Tue, Jun 03, 2008 - Page 16 News List

[ TECHNOLOGY ]: Explorer 8 maps new territory on the Internet

IE 8’s automatic crash recovery feature attempts to solve a major problem that most IE users are all too familiar with

Internet Explorer 8 includes features that target users of popular social networking sites such as Facebook.


Microsoft has kept development of Internet Explorer 8 pretty quiet, but already the next major version of the most widely-used browser is available for downloading in a beta version.

While the focus of IE 7 was on security and the incorporation of a tabbed interface, version 8’s main features center on stability and usability.

In terms of stability, IE 8’s new automatic crash recovery feature is designed to solve one major problem that most IE users know all too well. Today, when an IE window or tab freezes or crashes, other browsers instances or tabs will likely become inoperable as well.

Automatic crash recovery does a better job of isolating instances of the IE browser — or separate tabs within the same browser — so that one stalled browser or tab can be terminated without affecting any other. If a crash does bring down the entire browser, automatic crash recovery will attempt to restore the browser to its previous state — including all open tabs — the next time you open it.

Greater stability is fine — but ultimately boring. Luckily, that’s not all IE 8 has going for it. The new browser’s usability features will generate the most buzz — and are likely to tempt lots of folks to give IE 8 a try.

The new Activities feature, for instance, attempts to save you a lot of time by cutting down on the number of separate sites that you have to visit to accomplish a task. In essence, the Activities feature allows you to invoke the essential services offered on separate sites without ever leaving the page you’re currently on.

Here’s how it works.

Let’s say, for example, that you’re reading a Web page and you see an address for a restaurant you’d like to visit. Today, in order to get directions to that address, you would probably go to a mapping site and type or paste the address in and then wait for the service to provide you with a map from, say, your apartment to the restaurant. The process is time-consuming and involves at least two browser windows and tabs, plus a bit of copying a pasting.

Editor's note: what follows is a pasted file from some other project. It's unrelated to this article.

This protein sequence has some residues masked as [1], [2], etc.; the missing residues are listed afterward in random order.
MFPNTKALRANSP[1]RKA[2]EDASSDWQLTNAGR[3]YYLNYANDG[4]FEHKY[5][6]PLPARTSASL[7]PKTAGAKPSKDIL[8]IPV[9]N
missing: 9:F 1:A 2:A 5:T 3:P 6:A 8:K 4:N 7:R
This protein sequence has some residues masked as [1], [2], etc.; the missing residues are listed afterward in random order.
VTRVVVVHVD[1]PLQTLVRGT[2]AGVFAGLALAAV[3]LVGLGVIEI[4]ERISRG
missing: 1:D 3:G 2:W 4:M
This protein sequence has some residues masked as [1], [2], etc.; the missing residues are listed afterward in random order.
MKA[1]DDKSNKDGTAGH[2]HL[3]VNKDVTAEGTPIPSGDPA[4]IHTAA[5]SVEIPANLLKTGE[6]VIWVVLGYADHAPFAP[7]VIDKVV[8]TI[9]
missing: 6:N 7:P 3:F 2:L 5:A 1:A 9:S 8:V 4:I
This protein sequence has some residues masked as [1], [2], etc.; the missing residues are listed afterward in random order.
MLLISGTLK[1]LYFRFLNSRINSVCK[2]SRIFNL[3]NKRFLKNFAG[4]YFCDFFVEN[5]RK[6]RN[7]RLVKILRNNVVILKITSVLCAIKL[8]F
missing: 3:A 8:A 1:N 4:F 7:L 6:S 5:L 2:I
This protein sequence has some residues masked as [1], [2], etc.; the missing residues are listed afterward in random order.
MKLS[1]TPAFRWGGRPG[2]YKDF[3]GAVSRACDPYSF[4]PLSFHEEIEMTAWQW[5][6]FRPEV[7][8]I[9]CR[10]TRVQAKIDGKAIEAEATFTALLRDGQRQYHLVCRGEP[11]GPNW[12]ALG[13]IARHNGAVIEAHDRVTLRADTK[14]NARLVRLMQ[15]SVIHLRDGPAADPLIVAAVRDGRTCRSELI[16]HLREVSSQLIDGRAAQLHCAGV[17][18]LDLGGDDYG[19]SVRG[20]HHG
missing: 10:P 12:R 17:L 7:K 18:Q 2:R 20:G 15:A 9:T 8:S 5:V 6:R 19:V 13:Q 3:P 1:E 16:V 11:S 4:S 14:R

With IE 8’s Activities feature, when you select the address, a small Activities button appears next to your mouse cursor. Clicking that Activities button brings up a context-sensitive menu of possible activities, with one of the options being the ability to map the tool using your favorite mapping site.

Selecting that mapping option actually invokes the mapping site in a smaller preview window inside the current browser tab. Another Activity might pull from a review site of restaurants, allowing you to see what others have said about the restaurant without your having to visit another site.

The Activities feature was also created with a nod toward the growing popularity of social networking sites. Just as you can pull services from other sites, the Activities feature also allows you to push information to popular networking sites such as Facebook and Digg.

If you want to refer a friend to the page from which you got the address for the restaurant, for instance, you can select the Send to Facebook option on the Activities menu, and IE 8 will log you into Facebook, send the URL to Facebook, and present you with the Facebook page that allows you to add an entry.

A set of default Activities comes with the IE 8 browser, but you easily customize the service providers that appear on your Activities list.

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